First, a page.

José Antonio Benítez cmf
In the Canary Islands, we are living through a real drama. Another thing is whether we are capable of investigating the causes that produce it. Unfortunately, we experience this reality on a daily basis, which provokes rejection in some, indifference in others, and complicit silence in some. But there are also ecclesial realities, civil society groups, associations, forums, platforms, NGOs… that do not look the other way, nor do they turn a blind eye, but this reality gives them food for thought. And it awakens in our mercy, compassion, hope, denunciation, and the search for viable solutions, sometimes with attitudes of resistance in the face of so much rejection.
Humanity itself is the only thing that can save us, to fight for a world where migration is a real and respected right. And it is also essential to take seriously the right of people not to have to migrate.
Migration reflects, on the other hand, the shortcomings of political and economic regimes. The shortcomings of our own system. Disregard for human dignity and life sets the agenda of this inhuman system. The images shock any sensitive and minimally conscious being. The different routes of human exodus have among their particularities the common denominator of danger and death, hunger, racism, wars, trafficking, mafias, lack of scruples to defend a minimum of human dignity… Structural violence, historical marginalization, and neo-colonial projects, and neo-liberalism mark the main causes of this tragedy.
There are more than a few Christians in Southern Europe who have received a call to live and proclaim the Gospel in the reality of discarding, exclusion, the periphery, and, in particular, in the challenge that the reality of immigration is posing in our world. The reality is there and it is not neutral. It can be looked at differently and, depending on the eyes with which one looks at it, the perception is different, the analysis is different and the conclusions are diverse and even contradictory.
It is a call to build the Kingdom of God, to realize the project of love and fraternity that God the Father has for our world. It is about restoring the dignity of sons and daughters of God to all these people. Today, in particular, what is happening on the borders of southern Spain, and specifically on our island, with the immigrants who have arrived at the so-called dock of shame, and are now being transferred to macro “humanitarian” camps, which are less humanitarian than anything else, cries out to heaven the deportations, treating people as if they were criminals. The only crime they have committed is that they have come to Europe without permission and without documentation! Their only crime is an administrative offense!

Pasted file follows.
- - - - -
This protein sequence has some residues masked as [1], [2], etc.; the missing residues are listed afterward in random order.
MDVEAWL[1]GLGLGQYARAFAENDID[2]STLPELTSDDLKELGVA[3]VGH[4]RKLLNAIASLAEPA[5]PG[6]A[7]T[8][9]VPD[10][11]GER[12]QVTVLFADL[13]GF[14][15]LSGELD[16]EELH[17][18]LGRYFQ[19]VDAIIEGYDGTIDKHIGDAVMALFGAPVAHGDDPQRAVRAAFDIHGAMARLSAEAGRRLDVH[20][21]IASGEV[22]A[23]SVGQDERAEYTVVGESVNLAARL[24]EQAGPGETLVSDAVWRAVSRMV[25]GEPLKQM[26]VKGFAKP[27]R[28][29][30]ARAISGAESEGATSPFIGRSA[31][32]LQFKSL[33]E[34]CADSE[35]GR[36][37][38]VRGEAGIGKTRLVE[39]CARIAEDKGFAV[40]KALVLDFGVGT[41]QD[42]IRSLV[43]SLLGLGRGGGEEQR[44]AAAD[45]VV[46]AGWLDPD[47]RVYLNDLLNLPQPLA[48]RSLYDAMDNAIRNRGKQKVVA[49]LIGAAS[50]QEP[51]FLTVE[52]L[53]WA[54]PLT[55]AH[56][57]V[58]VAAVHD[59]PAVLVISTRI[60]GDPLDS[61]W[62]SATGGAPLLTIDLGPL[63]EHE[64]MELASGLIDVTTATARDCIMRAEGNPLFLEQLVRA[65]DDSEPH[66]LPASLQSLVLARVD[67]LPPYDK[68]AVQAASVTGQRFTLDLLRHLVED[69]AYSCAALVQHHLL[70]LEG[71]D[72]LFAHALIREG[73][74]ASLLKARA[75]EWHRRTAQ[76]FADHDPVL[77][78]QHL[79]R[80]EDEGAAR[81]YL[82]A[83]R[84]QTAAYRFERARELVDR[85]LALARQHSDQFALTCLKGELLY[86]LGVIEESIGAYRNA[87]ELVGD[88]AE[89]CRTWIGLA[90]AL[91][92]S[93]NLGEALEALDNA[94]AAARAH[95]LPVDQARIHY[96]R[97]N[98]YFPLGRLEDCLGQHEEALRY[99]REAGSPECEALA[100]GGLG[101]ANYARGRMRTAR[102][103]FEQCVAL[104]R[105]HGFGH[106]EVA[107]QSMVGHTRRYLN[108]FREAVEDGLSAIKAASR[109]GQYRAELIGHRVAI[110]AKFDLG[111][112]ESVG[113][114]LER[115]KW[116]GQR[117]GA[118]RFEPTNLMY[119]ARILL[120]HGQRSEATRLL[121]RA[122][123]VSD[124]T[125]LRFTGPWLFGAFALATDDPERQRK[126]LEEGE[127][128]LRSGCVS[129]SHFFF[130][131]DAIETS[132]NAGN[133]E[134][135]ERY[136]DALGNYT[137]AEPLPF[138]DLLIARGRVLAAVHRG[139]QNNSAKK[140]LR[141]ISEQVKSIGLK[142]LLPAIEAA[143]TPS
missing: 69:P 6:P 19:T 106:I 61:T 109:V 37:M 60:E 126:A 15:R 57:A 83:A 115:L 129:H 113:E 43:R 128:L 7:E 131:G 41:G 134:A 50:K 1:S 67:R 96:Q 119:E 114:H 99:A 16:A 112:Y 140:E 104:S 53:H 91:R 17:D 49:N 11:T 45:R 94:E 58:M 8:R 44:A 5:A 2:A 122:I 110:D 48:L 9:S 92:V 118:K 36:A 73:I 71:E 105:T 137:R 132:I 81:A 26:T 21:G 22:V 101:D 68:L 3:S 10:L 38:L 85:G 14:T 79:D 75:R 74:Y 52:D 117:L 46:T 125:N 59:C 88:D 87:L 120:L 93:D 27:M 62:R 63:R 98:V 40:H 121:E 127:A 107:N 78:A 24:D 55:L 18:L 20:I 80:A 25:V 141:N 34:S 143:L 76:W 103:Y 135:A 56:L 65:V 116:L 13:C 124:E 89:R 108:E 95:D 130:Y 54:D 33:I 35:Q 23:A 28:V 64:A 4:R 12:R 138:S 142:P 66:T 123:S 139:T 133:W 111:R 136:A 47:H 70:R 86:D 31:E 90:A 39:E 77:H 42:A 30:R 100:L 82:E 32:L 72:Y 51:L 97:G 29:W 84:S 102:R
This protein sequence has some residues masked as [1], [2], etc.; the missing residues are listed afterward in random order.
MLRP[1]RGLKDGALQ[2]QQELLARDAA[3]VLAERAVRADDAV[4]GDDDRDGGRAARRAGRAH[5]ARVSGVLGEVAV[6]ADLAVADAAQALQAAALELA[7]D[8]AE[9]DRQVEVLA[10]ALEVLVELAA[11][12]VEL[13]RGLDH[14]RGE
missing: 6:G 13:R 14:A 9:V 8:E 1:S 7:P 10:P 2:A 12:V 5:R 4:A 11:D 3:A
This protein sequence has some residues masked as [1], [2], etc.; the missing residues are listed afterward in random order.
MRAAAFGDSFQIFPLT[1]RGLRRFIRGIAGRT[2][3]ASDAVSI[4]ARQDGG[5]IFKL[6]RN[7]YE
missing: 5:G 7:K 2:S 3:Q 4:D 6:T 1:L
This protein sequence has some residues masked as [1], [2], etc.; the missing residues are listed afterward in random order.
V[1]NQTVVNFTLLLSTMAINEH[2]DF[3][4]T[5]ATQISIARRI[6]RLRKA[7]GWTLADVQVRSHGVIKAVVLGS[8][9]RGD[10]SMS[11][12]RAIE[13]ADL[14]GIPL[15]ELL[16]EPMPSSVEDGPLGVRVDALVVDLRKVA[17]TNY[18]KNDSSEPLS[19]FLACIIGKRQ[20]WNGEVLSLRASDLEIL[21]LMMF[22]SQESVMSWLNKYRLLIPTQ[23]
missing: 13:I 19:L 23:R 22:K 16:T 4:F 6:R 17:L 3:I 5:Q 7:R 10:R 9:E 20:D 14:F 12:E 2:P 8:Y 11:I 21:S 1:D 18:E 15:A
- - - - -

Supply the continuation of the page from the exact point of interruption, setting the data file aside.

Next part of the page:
This reality challenges many of us and invites us to seek, in an attitude of discernment, what God’s will is for us in each concrete situation. We must listen to God’s call in each context and respond to God’s deep desire, silenced amidst the noise of the world and diverted by political and economic interests.
Again, the key point is the discernment of which Pope Francis speaks so much lately, which enables us to respond to this social reality of exclusion from what is most urgent, opportune, and effective, as Fr Claret would say. For me, the fundamental criterion of discernment is the Project of Jesus, the Kingdom, contextualized in this historical situation.
As a Claretian missionary assigned in the neighborhood of Las Rehoyas in Las Palmas de Gran Canaria, I am called, in spite of everything, to be the author of fraternity in the face of this drama. I try to live it incarnating it with simplicity and hope, promoting communion from a Samaritan presence on the roads of a world, very stigmatized, and where the suffering of these vulnerable people has very special resonances, both in my Claretian community and in the parish community that we are fortunate to share. We aspire to bring about the values of the kingdom: peace, justice, life, and rights for all, and we certainly take a prophetic and transformative stance. We seek in our way of approaching and living the mission from a new paradigm that respects the dignity and rights of each person.
Our brother Casaldáliga challenged us, believers, with a prophetic proposal: Do we want to save the system or do we want to save humanity? The system kills. From the concrete point of view of accompanying migrants, it is clear that I want to be there and to save humanity, and I position myself, even today, on the side of the most vulnerable. This requires continuous discernment in order to live in greater coherence with the real needs of these brothers and sisters of ours.
José Antonio Benítez cmf